Stability Analysis of Networked Control Systems


Gregory C. Walsh
University of Maryland at College Park

In many complicated control systems, such as manufacturing plants, vehicles, aircraft and spacecraft, serial communication networks are employed to exchange information and control signals between spatially distributed system components, like supervisory computers, controllers and intelligent I/O devices (e.g. smart sensors and actuators). Each of the system components connected to the network directly is denoted as a node. When a control loop is closed via the serial communication channel, we label it a Networked Control System (NCS). The serial communication channel, which multiplexes signals from the sensors to the controller and/or from the controller to the actuators, serves many other uses besides control.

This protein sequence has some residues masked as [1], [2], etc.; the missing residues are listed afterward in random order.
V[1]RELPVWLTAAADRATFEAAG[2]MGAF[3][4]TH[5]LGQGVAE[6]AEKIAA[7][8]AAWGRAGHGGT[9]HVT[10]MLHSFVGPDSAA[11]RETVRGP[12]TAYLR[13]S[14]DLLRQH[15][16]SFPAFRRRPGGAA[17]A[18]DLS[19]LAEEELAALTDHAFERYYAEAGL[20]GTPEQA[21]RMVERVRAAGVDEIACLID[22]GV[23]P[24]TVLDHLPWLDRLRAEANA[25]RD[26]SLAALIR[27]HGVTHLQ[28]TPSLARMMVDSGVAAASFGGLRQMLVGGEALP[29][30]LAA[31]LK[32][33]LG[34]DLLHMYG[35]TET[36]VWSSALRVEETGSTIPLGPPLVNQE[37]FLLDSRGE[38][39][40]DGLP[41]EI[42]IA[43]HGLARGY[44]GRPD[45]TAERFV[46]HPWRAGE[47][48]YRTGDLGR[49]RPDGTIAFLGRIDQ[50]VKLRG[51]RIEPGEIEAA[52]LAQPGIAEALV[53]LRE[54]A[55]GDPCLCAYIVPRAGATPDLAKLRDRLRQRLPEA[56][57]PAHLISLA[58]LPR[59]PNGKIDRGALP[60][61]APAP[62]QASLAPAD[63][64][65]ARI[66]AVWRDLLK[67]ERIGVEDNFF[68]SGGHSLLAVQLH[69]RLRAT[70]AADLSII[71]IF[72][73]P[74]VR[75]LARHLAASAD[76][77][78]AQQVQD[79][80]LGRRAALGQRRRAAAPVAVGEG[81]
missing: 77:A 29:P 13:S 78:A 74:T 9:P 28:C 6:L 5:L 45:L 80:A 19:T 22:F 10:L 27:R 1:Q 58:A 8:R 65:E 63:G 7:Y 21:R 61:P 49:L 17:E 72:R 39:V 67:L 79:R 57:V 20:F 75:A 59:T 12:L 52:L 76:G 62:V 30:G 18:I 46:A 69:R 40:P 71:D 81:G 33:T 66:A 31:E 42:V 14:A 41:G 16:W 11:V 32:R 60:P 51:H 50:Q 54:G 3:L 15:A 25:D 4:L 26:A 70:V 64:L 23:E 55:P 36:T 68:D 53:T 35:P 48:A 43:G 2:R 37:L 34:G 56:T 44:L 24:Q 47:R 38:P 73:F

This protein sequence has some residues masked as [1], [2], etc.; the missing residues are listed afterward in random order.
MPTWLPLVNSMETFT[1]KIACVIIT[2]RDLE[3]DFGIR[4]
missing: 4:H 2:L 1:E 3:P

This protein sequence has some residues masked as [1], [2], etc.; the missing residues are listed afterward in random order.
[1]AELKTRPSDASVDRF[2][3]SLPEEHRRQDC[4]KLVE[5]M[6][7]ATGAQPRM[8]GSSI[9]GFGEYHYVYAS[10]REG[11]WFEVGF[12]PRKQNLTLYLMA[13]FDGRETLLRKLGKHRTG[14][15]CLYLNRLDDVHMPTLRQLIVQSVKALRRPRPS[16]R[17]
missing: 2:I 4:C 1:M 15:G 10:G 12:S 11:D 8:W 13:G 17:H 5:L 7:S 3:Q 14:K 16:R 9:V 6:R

In contrast to widely used computer networks, a NCS is concerned primarily with the quality of real-time reliable service. Queues are not desirable in a NCS because in real-time control system, the newest data is the best data. If new sampling data is available, the old data that has not been transmitted can be discarded. This observation forms the basis for our Try-Once-Discard (TOD) protocol. Modeling and analysis of a NCS is quite different from that of computer network because of the lack of queues. Our primary objective of NCS design is to efficiently use the finite bus capacity while maintaining good closed loop control system performance.

In this talk we introduce a novel control network protocol, TOD, for Networked Control Systems (NCS), and provide, for the first time, an analytic proof of stability for both the new protocol and the more commonly used (statically scheduled) access methods. The performance of the new network protocol and the statically scheduled protocols are compared in simulations.